&o:p>&/o:p>

 &o:p>&/o:p>

CYB-08 Kit and CY308 chip $245&o:p>&/o:p>

HDSP-2112 display, $60 (1)&o:p>&/o:p>

CyberCom $75 (CD-ROM)&o:p>&/o:p>

Summary: The display modules provided with this kit work well on their own, so why complicate a design with an extra controller chip?&o:p>&/o:p>

 &o:p>&/o:p>

Analysis: The kit arrived with the CY308 LED controller chip and four HDSP-21xx 5x7 dot-matrix LED display modules. The four display modules stack end to end to provide a line of 32 characters. Even without a filter, people can easily read the 0.2-inch-high characters. (Agilent Technologies sells the display modules in red, orange, yellow, or green versions.)

I had designed an interface using the same "smart" display modules, so I wanted to find out how the added controls provided by the CY308 chip would enhance the display's characteristics. After loading and running the CyberCom software, I clicked on the "LED" tab to configure the board for serial communications. Then, instructions guided me to set a display mode, send characters to the display and shift them right or left. Then I hit a brick wall.

The paper manual provides no examples of how to use the display's many commands, and for the most part, the explanations of control commands provide little assistance. The CTRL-H command, for example, should backspace over a displayed line of characters, much like a backspace key. During tests, though, the CTRL-H command simply cleared an entire line. Several changes to the display's operating mode yielded no suitable results. The manual should explain what a command does, how to use the command, and why and how to use it.

On their own, the HDSP-21xx smart display modules can dim, blank, or flash characters, attributes the kit's paper manual fails to cover in any detail. The modules also provide for 16 custom characters. Based on my experience with these display modules, I recommend you skip the CYB-308 kit and use just the smart modules along with firmware in your embedded controller. Each module's microprocessor-compatible interface simplifies control of many such modules in a system.&o:p>&/o:p>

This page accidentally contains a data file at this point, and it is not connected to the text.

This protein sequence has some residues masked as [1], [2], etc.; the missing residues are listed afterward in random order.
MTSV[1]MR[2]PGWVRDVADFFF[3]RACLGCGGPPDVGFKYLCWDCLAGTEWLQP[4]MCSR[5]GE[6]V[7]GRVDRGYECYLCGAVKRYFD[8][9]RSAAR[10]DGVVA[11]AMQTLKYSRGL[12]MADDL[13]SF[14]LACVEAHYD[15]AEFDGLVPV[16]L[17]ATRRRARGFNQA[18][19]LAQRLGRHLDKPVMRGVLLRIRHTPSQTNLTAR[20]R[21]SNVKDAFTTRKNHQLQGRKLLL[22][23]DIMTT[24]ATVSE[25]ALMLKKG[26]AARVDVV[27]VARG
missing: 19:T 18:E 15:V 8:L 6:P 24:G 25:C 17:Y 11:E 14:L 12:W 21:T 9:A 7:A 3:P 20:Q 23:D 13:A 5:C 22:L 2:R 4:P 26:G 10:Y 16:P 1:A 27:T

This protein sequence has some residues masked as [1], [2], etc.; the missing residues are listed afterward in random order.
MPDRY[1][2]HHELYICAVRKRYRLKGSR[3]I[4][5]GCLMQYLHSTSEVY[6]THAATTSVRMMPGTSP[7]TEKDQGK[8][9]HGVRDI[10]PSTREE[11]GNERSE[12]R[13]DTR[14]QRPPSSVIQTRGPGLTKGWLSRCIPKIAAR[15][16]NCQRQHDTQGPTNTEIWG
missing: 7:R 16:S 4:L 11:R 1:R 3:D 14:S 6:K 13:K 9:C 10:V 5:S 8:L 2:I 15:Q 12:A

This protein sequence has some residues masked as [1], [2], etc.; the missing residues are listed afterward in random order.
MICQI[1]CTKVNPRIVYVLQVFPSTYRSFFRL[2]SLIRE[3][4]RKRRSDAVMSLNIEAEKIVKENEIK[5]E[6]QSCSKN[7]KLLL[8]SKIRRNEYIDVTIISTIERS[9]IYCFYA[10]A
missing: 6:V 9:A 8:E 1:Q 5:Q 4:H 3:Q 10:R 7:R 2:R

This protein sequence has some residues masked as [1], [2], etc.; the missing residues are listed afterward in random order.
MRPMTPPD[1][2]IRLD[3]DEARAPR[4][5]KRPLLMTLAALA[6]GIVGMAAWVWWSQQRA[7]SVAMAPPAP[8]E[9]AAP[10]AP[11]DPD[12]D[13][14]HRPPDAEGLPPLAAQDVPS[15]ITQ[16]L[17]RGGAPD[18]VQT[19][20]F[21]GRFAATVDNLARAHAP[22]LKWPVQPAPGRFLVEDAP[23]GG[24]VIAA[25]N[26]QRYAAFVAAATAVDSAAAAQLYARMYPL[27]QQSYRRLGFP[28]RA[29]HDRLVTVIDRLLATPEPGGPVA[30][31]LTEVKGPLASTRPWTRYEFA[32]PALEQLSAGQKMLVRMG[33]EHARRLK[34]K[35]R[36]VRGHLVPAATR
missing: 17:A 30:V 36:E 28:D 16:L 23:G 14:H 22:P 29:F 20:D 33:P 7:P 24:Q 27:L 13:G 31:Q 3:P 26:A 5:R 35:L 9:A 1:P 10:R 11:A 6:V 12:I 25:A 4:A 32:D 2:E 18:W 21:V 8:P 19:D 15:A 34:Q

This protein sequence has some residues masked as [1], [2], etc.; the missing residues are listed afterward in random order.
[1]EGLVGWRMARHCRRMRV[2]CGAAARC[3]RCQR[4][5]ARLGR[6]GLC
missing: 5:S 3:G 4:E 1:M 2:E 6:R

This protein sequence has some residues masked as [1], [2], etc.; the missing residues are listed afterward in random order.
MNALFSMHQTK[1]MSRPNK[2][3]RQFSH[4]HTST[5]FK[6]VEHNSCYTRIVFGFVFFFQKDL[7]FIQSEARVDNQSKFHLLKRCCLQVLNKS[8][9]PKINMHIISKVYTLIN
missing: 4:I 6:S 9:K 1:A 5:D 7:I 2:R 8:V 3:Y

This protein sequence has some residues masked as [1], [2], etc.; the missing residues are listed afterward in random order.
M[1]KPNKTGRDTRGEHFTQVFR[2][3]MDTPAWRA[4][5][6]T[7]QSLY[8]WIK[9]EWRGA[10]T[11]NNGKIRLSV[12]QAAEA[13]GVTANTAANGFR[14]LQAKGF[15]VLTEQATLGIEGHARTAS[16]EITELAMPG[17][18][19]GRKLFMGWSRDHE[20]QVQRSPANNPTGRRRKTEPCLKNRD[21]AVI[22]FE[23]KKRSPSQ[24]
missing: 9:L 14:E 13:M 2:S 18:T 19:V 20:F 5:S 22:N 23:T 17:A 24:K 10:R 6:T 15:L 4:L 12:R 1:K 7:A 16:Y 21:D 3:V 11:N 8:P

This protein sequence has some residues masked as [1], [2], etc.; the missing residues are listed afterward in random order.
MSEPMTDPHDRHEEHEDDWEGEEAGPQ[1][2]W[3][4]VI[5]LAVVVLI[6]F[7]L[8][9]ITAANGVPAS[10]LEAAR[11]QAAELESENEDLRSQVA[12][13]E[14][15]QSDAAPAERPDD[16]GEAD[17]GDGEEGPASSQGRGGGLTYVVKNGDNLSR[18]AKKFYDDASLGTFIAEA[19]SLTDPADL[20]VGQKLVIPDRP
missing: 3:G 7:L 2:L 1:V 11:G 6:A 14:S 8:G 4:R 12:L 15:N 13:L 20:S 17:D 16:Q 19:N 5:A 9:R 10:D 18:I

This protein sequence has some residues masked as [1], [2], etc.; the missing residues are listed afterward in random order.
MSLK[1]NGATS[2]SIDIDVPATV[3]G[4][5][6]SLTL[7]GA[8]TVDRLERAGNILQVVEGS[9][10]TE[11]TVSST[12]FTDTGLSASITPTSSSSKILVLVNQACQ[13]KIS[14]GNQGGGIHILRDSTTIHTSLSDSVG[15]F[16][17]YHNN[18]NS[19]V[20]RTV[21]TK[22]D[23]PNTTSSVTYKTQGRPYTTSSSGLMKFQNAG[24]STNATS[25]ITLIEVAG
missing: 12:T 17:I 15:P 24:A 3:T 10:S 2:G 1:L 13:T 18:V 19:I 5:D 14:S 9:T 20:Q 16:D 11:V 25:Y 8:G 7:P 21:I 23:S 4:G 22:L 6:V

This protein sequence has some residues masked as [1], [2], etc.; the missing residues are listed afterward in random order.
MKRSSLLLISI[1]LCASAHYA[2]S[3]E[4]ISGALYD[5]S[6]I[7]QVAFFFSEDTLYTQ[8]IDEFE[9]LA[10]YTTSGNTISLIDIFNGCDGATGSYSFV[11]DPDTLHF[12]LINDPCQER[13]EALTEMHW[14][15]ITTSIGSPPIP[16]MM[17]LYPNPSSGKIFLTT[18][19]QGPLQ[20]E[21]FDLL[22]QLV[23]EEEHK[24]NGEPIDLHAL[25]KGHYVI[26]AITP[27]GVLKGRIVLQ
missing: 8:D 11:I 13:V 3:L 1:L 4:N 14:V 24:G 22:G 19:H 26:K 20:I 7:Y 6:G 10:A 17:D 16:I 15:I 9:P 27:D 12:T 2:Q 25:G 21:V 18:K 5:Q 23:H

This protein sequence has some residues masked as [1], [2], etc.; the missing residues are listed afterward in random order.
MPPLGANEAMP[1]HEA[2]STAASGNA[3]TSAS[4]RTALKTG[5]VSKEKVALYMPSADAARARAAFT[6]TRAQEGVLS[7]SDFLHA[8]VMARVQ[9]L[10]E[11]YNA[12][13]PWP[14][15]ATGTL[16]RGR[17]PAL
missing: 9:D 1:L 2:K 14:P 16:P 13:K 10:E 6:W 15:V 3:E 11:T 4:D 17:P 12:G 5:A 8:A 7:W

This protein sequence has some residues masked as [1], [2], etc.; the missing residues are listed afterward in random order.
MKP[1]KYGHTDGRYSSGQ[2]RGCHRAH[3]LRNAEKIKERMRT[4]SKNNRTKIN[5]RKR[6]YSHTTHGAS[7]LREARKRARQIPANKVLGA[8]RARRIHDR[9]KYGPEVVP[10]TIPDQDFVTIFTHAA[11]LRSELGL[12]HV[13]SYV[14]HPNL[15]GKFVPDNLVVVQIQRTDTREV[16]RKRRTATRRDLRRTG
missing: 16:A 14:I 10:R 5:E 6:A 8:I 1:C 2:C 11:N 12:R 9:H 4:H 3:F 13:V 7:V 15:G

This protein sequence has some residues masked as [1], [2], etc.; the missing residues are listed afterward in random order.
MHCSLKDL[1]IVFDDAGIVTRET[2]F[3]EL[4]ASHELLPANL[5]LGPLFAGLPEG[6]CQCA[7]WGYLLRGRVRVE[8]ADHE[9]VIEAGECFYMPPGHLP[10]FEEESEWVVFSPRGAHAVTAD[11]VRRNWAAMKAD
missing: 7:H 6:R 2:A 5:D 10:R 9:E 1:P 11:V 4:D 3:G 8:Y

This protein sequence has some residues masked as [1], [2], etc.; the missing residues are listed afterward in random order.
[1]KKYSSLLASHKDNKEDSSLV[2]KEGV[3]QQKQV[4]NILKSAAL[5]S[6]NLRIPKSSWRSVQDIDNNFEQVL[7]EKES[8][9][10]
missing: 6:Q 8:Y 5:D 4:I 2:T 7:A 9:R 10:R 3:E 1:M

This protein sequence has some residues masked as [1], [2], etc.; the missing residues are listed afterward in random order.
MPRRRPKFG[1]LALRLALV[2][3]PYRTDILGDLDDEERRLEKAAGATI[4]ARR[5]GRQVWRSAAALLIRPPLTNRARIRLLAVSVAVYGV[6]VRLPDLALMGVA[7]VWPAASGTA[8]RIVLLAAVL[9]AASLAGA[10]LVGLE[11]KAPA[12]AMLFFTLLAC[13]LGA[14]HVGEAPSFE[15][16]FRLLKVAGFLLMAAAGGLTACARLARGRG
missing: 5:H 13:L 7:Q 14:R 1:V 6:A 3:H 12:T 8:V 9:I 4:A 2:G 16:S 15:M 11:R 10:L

&o:p>&/o:p>

GUD-3000 Graphic Development Kit, $288&o:p>&/o:p>

GUD-7000 Graphic Development Kit, $175&o:p>&/o:p>

Summary: A nice combination of graphics and characters on bright light-generating displays. The high-contrast output makes information easy to read under many lighting conditions. &o:p>&/o:p>

 &o:p>&/o:p>

Analysis: Noritake sent me two displays, a GUD-3000 (256x64) and a GUD-7000 (140x32), along with a CD-ROM that included information files and programs that let me quickly display text and graphics. A test program's graphical user interface (GUI) transmitted character strings, custom characters, and graphics to the display. Several test patterns come on the CD-ROM.&o:p>&/o:p>

The GUI let me set up viewports, adjust scrolling speeds, observe character strings sent to a module, and so on. Many of the GUI controls seem intuitive, but complete instructions come on the CD-ROM. I particularly liked the capability to quickly design custom characters and to record strings of commands for later use. Once in a while the GUI causes errors that forced a software restart.&o:p>&/o:p>

To control the displays independent of the GUI, I sent them ASCII characters and control codes from HyperTerminal, a simple terminal-emulation program that comes with Windows. The data sheet for each display type includes information about hexadecimal codes and string formats that simplify establishing fonts, defining cursors, downloading characters, setting scrolling speeds, and so on.&o:p>&/o:p>